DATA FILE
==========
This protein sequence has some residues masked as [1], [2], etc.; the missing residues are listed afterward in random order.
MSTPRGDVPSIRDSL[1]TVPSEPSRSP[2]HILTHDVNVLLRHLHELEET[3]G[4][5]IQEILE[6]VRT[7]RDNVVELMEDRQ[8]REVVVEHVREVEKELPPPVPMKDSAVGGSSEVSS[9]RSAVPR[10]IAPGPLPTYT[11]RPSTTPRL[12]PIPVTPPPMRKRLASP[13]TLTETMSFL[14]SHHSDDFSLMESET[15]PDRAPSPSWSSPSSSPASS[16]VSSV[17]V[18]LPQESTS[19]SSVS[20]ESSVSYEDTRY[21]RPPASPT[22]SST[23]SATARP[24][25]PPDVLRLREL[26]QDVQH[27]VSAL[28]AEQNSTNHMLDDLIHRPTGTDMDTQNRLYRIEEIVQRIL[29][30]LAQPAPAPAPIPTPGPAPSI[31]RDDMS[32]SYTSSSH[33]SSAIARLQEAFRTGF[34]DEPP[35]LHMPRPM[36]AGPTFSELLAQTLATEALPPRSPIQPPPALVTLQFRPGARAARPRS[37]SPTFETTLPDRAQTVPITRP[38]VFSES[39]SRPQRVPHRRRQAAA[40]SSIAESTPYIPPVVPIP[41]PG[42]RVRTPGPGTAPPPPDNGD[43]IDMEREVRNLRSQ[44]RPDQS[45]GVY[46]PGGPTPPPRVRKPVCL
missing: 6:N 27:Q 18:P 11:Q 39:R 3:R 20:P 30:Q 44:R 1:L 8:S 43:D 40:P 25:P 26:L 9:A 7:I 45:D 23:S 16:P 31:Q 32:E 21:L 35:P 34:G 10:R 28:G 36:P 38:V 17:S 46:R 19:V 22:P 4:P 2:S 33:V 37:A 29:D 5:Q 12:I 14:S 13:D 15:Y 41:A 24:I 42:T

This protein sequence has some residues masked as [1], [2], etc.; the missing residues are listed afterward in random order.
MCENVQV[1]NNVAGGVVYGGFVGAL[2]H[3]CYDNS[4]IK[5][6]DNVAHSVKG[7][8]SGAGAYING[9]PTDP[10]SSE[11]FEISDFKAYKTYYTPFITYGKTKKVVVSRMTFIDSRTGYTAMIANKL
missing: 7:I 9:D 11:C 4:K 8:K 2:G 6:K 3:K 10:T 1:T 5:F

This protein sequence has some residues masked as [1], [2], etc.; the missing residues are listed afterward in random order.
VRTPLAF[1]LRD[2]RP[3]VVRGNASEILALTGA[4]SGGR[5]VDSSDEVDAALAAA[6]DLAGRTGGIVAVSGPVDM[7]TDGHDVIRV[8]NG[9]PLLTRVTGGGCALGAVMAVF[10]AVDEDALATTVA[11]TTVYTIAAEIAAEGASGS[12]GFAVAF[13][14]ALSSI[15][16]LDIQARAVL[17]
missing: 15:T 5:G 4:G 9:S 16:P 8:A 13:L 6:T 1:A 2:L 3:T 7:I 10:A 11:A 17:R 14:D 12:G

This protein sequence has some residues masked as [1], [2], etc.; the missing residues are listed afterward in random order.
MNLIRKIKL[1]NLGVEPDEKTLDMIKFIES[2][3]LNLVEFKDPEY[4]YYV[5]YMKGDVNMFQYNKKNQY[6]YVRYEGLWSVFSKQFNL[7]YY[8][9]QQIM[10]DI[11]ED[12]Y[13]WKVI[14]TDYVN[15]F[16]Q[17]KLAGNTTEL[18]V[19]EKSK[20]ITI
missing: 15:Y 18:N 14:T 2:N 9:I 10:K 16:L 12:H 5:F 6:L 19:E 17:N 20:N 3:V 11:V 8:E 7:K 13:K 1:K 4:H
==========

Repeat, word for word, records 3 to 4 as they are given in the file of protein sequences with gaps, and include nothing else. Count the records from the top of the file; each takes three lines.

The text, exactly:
This protein sequence has some residues masked as [1], [2], etc.; the missing residues are listed afterward in random order.
VRTPLAF[1]LRD[2]RP[3]VVRGNASEILALTGA[4]SGGR[5]VDSSDEVDAALAAA[6]DLAGRTGGIVAVSGPVDM[7]TDGHDVIRV[8]NG[9]PLLTRVTGGGCALGAVMAVF[10]AVDEDALATTVA[11]TTVYTIAAEIAAEGASGS[12]GFAVAF[13][14]ALSSI[15][16]LDIQARAVL[17]
missing: 15:T 5:G 4:G 9:S 16:P 8:A 13:L 6:T 1:A 2:L 3:T 7:I 10:A 11:A 17:R 14:D 12:G

This protein sequence has some residues masked as [1], [2], etc.; the missing residues are listed afterward in random order.
MNLIRKIKL[1]NLGVEPDEKTLDMIKFIES[2][3]LNLVEFKDPEY[4]YYV[5]YMKGDVNMFQYNKKNQY[6]YVRYEGLWSVFSKQFNL[7]YY[8][9]QQIM[10]DI[11]ED[12]Y[13]WKVI[14]TDYVN[15]F[16]Q[17]KLAGNTTEL[18]V[19]EKSK[20]ITI
missing: 15:Y 18:N 14:T 2:N 9:I 10:K 16:L 12:H 5:F 6:L 19:E 17:N 20:N 3:V 11:V 8:E 7:K 13:K 1:K 4:H